Following Thursday’s WNBA game between the New York Liberty and the Indiana Fever, players from both teams refused to answer questions related to basketball. Instead, they only wanted to talk about social issues outside of the sport.
The WNBA had fined the Liberty and Fever, as well as the Phoenix Mercury, before the game for wearing black warmup shirts, which they first wore on July 10, honoring the deaths of Philando Castile, Alton Sterling and the five Dallas police officers.
Under league rules, the teams failed to comply with the uniform guidelines by wearing the shirts. As such, the WNBA handed each team a $5,000 fine and each player who took part in the protest a $500 fine.
Following the team’s 82-70 loss to the Fever, members of the Liberty assembled behind forward Swin Cash and guard Tanisha Wright to respond to the fines. After Cash briefly addressed the day’s game, Wright informed reporters that the team would only take follow-up questions concerning their recent protests. The message was clear: The players would not be silenced.
“We want to be able to use our platforms. We want to be able to use our voices. We don’t want to let anybody silence us and what we want to talk about.” Wright told reporters. “It’s unfortunate that the WNBA has fined us and not supported its players.”
Liberty center Tina Charles made a additional, albeit quieter statement directly after the game when she wore her warmup jersey inside out as she accepted the Player of the Month Award. Later, she tweeted, “I refuse to be silent.”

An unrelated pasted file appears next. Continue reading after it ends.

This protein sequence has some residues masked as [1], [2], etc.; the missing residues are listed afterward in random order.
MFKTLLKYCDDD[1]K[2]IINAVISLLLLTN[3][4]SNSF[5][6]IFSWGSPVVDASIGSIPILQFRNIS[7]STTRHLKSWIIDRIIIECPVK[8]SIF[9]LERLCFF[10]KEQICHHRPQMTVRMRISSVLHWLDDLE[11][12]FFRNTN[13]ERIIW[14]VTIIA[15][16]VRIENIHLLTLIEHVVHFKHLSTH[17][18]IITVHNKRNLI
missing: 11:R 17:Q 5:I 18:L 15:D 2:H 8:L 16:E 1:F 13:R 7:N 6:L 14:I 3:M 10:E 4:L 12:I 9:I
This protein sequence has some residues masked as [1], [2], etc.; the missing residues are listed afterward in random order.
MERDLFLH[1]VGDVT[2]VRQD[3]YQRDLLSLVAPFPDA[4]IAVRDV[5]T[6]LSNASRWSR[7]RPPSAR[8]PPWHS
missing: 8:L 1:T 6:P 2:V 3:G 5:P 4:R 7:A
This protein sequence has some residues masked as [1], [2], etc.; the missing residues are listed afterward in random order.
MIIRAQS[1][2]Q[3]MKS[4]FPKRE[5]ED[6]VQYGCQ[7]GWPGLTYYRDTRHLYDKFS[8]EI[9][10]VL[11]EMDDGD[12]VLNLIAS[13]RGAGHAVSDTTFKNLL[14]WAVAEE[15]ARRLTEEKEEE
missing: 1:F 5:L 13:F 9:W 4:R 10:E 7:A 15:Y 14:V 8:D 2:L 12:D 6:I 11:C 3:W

Briann January, the player representative for the Indiana Fever, also spoke on behalf of her team on Thursday, saying it’s upsetting that a league that is made up of predominately African-Americans won’t side with players on an issue that directly affects African-Americans.
“What’s most upsetting is the way it was handled,” January said to ESPN. “You have a league that is 90 ― if not above 90 ― percent African-American and you have an issue that is directly affecting them and the people they know and you have a league that isn’t willing to side with them.”
Since the WNBA handed down fines to the three teams, other professional athletes have started to speak out in support of the players’ protests, including the New York Knicks’ Carmelo Anthony.
“I don’t see no reason to fine them. If anything you should want to support them,” Anthony told ESPN Thursday. “I don’t know details, but don’t see a reason to fine them.”
The NBA did not fine any teams or players when many of them wore “I Can’t Breathe” warmup shirts during the 2014-2015 season in protest of the death of Eric Garner.